January 2014

Experimenter is a magazine created by EAA for people who build airplanes. We will report on amateur-built aircraft as well as ultralights and other light aircraft.

Issue link: http://experimenter.epubxp.com/i/247918

Contents of this Issue


Page 20 of 38

For everyday storage, the Panther's wings fold. Using a combination of Navy and sailplane technology, Dan has a setup that can go from folded to flyable in about 2 minutes. An additional plus is that the tanks can be filled when the wings are folded. Although folding the wings is the usual footprint-reducer of choice, the wings are also easily removed for hauling. The Panther can be trailered in a 7-foot by 7-foot by 19-foot-long trailer "with half an inch left side-to-side," Dan said. "From wings-of in the trailer to flyable takes two guys 15 minutes." Dan also noted that this is one of the only modern kit planes where you can get great performance by building your own engine. For about $7,000, you can have an AeroVee (80 hp) or Corvair (100 hp) engine ready to make your day. Other details show a lot of thought: The cable covers and map pockets are also stifeners. The 2-cubic-foot forward luggage compartment provides enclosed storage usually provided by the second seat. (There is also a luggage compartment, aft.) Inset, the isolator used for the automatic connection of the fuel sender unit in the wing. It's created by the 3D "printer. " WHY A SINGLE-SEATER? There is just one seat, with a five-point harness. Why, when the vast majority of light-sport aircraft (LSA) are two-place? First, a solo machine can accommodate nearly any size pilot without compromising aerodynamics. The Panther fits a wide range of pilots, courtesy of 6 inches of rudder pedal adjustment and 8 inches of seat adjustment. A single (or tandem) configuration's frontal area is constrained more by the engine than the cockpit, and the ballistics of the fuselage can be superior to that of a wider airplane, as well. This allows higher speed on lower power, which is another way of saying "economy." Center of gravity is more easily controlled (and therefore optimized). Additionally, a single-seat design in a weight-constrained class allows a lot of fuel capacity and a strong structure. Rollover protection and ballistic parachute mounts (the ballistic chute option is being developed) are built into the welded 4130 chromoly structure. Light weight also gives a light wing loading. Dan said, "We've tested a 45-knot stall at 1,115 pounds." SOME SPECIFICATIONS The Panther, available as an amateur-built "Sport" model or as an LSA, can be built as either a taildragger or as a tricycle gear on an aluminum 6061-T6 monocoque fuselage forward of the seatback, with aluminum-skinned 4130 chromoly steel tube, aft. Both models are rated for +6g and -4.4g; both incorporate four-position flaps, with up to 40 degrees of travel. The 1,115-pound LSA can carry engines of 80 to 120 hp; the Sport can handle up to 160-hp engines. The LSA wingspan is 23 feet, 6 inches, yielding just under a 12 pounds/square foot wing loading. The 1,150-pound Sport has a 21-foot, 6-inch span and consequent 13-½-pound loading. The LSA's claimed top speed of 140 to 180 mph can far exceed that of the LSA rule. Dan said, "Our intention was to Photography by Jim Koepnick Rachel and Dan Weseman. install a large engine to provide excellent takeof and climb performance, coupled with the prop to not exceed the continuous power at sea level LSA requirement of 138 miles per hour." The LSA's VNE is listed as 200, and the Sport's cruise is pegged at 160 to 200, with a VNE of 220 mph, at which the prototype has been tested. The Panther holds 27-½ gallons of fuel in two tanks; fuselage and wing fuel lines mate through quick-connect fittings. The fuel tanks are removable via nut plates, or they can be riveted—it's the builder's option. The seat sits low; there is room for a parachute, and the canopy has a quick-jettison design. A taller canopy is ofered, suitable for extra tall pilots, and opencockpit testing is underway. BUILDERS HAVE REAL OPTIONS Another advantage that light weight brings is the ability to use other engines and stay within design limits. "The airplane is EAA Experimenter 21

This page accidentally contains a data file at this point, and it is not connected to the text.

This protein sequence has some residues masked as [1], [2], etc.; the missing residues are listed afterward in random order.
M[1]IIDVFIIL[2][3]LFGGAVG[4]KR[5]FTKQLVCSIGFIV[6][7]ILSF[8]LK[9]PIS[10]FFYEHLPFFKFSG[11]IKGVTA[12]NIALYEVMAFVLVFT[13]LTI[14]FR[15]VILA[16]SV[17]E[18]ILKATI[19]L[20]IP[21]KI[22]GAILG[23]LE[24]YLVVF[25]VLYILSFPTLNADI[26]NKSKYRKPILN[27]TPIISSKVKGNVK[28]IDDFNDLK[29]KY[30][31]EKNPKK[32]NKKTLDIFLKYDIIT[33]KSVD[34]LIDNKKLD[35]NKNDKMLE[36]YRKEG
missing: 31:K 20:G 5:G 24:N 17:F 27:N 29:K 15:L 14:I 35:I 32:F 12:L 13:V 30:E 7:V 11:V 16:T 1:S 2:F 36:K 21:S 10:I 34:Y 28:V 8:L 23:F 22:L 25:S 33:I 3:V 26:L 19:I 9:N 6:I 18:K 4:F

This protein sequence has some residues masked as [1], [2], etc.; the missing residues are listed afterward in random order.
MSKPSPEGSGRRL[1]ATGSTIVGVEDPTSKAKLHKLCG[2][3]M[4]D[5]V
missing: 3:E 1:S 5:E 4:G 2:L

Articles in this issue

Archives of this issue

view archives of Experimenter - January 2014